“It takes a lot of repetitions before a ban is observed, of course,” says Kügerl. In addition, babies associate permission and prohibition with the person who utters them. If something is forbidden with mom, it doesn't automatically mean for babies that it is the same with dad. With Grandma everything could be different anyway, and especially if you're all alone in the room. "It takes a long time for children to internalize rules in such a way that they stick to them even if no one is paying attention," says Kügerl.

Better a few rules, but consistency

Repeating yourself over and over is tiring. In addition, it would be wrong to restrict the baby's urge to discover with a web of prohibitions. “It is therefore better for everyone when there are only a few and really necessary rules when they are young,” recommends Kügerl. Parents should therefore carefully consider which rules are so important to them that they want to train them with their children. And where they are willing to compromise.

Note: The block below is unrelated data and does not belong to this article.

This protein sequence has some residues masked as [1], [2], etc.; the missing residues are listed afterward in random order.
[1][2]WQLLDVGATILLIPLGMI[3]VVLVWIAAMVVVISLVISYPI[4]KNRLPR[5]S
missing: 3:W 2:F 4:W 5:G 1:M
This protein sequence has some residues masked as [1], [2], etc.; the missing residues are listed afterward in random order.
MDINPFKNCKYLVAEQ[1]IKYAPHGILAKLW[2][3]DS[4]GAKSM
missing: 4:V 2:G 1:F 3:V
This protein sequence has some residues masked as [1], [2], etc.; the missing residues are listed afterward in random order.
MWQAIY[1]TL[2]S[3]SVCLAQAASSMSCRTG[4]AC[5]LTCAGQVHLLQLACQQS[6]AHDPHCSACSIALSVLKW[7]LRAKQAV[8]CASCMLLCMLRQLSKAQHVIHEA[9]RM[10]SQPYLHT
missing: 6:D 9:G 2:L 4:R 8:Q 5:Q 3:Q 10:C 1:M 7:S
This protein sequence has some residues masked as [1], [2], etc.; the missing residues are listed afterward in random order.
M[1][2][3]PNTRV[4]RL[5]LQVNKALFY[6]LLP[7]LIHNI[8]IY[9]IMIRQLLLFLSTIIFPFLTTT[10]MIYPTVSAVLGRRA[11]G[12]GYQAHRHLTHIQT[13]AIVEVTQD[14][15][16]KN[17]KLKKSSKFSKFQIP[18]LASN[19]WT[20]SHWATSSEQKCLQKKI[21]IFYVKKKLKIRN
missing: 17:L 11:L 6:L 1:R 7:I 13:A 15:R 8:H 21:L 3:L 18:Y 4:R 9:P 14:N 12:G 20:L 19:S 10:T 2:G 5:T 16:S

While there should be no discussion about some things, such as anything that could be dangerous to the baby, other situations make it easier to compromise. So for most parents it is no drama if their child plays around with the old stereo system or the kitchen table gets a few more scratches. Just make sure that your baby's apartment or the crawling area is childproof so that it cannot injure itself while exploring.
With all compromises, it is important that all adults and older siblings are willing to accept them as family rules. Because it is easier for children to orientate themselves within a fixed framework. Lovingly set limits provide security.